Why Don't Employees Do What You Want Them to Do?
5 Management Systems Critical to Employee Performance
Managers perennially ask why employees don’t do what they are supposed to do. While part of the responsibility falls on choices individual employees make, managers need to shoulder part of the blame, too. Managers and the management systems they create are commonly responsible when employees don't do what you want them to do.
Employees want to succeed at work. You don’t know a single person who gets up in the morning and says, “Gee, I think I’ll go to work and fail today.” Employees often fail because of a failure in your employee management systems.
To determine why an employee is failing at a task or why their goals seem unachievable, you need to ask the question that Dr. W. Edwards Deming (the father of the U.S. quality movement) traditionally asked: “What about the work system is causing the employee to fail?” An examination of the work systems usually yields important answers he was wont to say in his lectures to managers.
Why Don’t Employees Do What You Want Them to Do?
Internationally known consultant, speaker, and former professor at Columbia University’s Graduate School of Business, Ferdinand Fournies, in his landmark book, "Why Employees Don’t Do What They’re Supposed to Do and What to Do About It," says that one reason is that employees don’t know what they are supposed to do. Managers play an essential role in helping employees know what they are supposed to do.
5 Critical Management Systems
Managers do this by creating effective management systems. They help employees by developing and using these five critical management systems.
Management Systems: Goal Setting and Employee Involvement
- Help to establish overall goals for your department and work unit. Take ownership of the goals that the company requires you to meet and the goals that you can subjectively set, in addition.
- Communicate the goals of the work unit or enable employees to participate in setting the goals, to develop more employee ownership of the goals.
- Involve employees in determining how they will go about achieving the goals.
- Help employees know what to measure and how to measure so that they can see that they are making progress in meeting the goals.
Management Systems: Delegation
Delegate projects and other activities to help employees meet department goals by using effective management system delegation methods.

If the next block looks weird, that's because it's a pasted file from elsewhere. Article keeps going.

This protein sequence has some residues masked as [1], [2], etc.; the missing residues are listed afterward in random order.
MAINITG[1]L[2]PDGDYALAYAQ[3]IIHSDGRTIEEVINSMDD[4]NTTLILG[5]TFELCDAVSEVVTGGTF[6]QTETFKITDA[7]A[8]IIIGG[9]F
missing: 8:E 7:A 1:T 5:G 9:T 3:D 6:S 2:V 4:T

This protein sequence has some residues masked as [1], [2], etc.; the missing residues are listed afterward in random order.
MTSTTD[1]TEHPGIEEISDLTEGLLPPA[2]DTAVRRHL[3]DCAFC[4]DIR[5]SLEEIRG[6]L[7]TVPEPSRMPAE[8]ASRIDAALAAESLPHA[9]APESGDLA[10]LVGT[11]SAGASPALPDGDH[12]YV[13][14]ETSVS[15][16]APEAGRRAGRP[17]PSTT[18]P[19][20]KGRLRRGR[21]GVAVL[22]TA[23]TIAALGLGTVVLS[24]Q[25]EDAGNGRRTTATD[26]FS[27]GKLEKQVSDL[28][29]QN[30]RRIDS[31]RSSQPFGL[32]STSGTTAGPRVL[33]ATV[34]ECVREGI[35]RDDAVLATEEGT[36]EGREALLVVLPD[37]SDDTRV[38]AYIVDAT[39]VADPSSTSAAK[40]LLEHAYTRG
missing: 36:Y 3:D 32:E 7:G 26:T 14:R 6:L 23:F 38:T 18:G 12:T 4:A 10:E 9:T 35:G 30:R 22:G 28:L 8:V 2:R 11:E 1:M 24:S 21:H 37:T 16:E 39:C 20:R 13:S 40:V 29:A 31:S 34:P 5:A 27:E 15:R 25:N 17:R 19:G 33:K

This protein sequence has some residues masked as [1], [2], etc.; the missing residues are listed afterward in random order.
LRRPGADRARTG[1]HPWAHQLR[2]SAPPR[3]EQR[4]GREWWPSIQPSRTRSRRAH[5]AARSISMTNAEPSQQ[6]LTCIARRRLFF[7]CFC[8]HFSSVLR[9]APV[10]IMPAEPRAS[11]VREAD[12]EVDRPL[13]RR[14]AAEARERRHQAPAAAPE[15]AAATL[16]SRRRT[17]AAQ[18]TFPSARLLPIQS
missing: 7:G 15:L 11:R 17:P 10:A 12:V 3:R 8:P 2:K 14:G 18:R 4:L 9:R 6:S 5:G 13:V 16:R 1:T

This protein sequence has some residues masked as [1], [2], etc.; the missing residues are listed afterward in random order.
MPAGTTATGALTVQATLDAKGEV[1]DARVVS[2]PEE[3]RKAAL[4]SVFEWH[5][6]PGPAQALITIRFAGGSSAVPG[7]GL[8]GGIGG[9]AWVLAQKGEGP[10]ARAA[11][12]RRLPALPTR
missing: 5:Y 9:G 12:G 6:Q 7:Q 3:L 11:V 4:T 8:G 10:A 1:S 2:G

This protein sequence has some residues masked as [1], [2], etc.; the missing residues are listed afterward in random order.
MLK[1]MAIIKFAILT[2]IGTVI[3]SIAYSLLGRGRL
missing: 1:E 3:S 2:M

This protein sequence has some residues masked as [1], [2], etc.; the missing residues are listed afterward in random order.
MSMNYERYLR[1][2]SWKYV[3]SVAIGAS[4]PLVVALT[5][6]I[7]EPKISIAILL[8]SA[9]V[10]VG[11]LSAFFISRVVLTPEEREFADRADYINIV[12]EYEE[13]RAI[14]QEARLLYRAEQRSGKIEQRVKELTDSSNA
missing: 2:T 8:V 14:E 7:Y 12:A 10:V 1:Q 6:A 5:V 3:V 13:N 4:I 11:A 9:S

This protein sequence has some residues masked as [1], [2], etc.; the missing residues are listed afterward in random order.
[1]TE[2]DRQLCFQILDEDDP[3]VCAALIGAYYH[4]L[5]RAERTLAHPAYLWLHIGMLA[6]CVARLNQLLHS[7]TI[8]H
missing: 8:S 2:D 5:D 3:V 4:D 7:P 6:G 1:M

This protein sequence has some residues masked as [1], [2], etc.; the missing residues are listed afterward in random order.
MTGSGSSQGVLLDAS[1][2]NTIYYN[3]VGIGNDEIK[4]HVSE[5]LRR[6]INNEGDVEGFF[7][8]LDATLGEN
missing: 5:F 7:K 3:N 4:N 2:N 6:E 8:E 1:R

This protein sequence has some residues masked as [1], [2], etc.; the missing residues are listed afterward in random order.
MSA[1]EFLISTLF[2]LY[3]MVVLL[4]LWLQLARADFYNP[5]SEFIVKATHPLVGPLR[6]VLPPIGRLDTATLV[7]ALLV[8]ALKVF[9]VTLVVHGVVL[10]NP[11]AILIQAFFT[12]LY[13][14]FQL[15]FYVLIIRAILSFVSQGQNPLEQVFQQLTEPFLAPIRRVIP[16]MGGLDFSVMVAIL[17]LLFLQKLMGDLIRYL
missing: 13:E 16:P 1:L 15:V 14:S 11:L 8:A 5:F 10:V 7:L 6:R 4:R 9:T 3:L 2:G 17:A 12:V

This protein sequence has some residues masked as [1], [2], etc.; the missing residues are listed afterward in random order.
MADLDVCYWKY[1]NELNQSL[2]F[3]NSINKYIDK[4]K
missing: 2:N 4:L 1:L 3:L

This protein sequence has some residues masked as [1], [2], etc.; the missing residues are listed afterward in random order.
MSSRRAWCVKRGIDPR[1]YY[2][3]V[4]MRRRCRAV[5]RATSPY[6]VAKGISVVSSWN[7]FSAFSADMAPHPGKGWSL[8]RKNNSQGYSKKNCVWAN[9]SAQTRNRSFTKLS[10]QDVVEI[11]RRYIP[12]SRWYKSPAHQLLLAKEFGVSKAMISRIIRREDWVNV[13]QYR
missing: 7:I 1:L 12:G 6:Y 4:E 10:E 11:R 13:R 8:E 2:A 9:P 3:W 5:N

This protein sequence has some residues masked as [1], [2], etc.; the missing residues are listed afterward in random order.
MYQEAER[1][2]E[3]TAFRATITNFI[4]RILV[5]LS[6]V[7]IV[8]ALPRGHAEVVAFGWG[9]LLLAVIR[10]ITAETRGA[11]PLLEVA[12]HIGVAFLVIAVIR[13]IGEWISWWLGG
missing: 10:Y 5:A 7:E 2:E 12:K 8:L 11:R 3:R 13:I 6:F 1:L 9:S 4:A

- Assist the employee to make an overall work plan with dates and a timeline for when key deliverables are due for review.
- Share any preconceived pictures you may have of what you want the outcome or deliverables to look like so that you and the employee share meaning.
- Establish the criteria for success. You'll want to create the opportunity for a celebration.
- Meet with the employee at designated due dates to assess progress and roadblocks encountered. You don't want to be blindsided—and the employee doesn't want to be either—if a deadline or step is missed.
Management Systems: Training, Education, and Development
Training plays a role in employees knowing what they are supposed to do. They need the skills and tools essential for them to succeed in their jobs. As a manager, you bear a lot of the responsibility to ensure that your reporting employees are given the opportunity to develop the skills they need to succeed.
- Keep commitments about employee developmental opportunities written in the performance development plan. (The ability to grow and develop their skills is crucial to employee motivation and success).
- Coach employee skill development daily and in their one-on-one, weekly meetings with you.
Management Systems: Recognition and Reward
Recognition is the most powerful form of employee feedback. Timely, appropriate recognition to an employee is the feedback that reinforces actions you want to see more of from the employee. If the employee is informed, through timely, specific recognition, of the types of actions you want to see, the employee is likely to repeat them.
- Provide recognition that is timely, and that reinforces employee learning and goal accomplishment.
- Recognize employees for doing what you want them to do.
In a mid-sized company, semi-annual employee satisfaction surveys are conducted. The Culture and Communications team was not satisfied with the amount of specific information received in response to the question, "How does the company make you feel that it is genuinely interested in employee well-being?"
The committee devised a second questionnaire and discovered that the number one factor that affected whether employees felt genuinely cared about by the company, was positive, personal interaction time with their manager. Pretty powerful. finding, wouldn't you say?
Do you have these management systems in place? Are employees still acting as if they don't know what you want them to do?
Signs That Employees Don't Know What You Want Them to Do
Signs that your employees still don’t know what you want them to do include
- assignments that are not completed on time;
- procrastination on projects;
- errors and mistakes;
- a focus on non-essential, busy work;
- unsatisfactory amounts of output;
- outcomes that don't capitalize on the potential for success;
- unwillingness to ask for help;
- excuses and failure to take responsibility; and
- failure to provide you with timely feedback.
If you see these signs from your employees, you need to reinforce the above described five management systems to see what you need to add to make them more effective.
The Bottom Line
Your employees are not stupid; they are not uncaring; they are not unmotivated. They just don't know what you want them to do.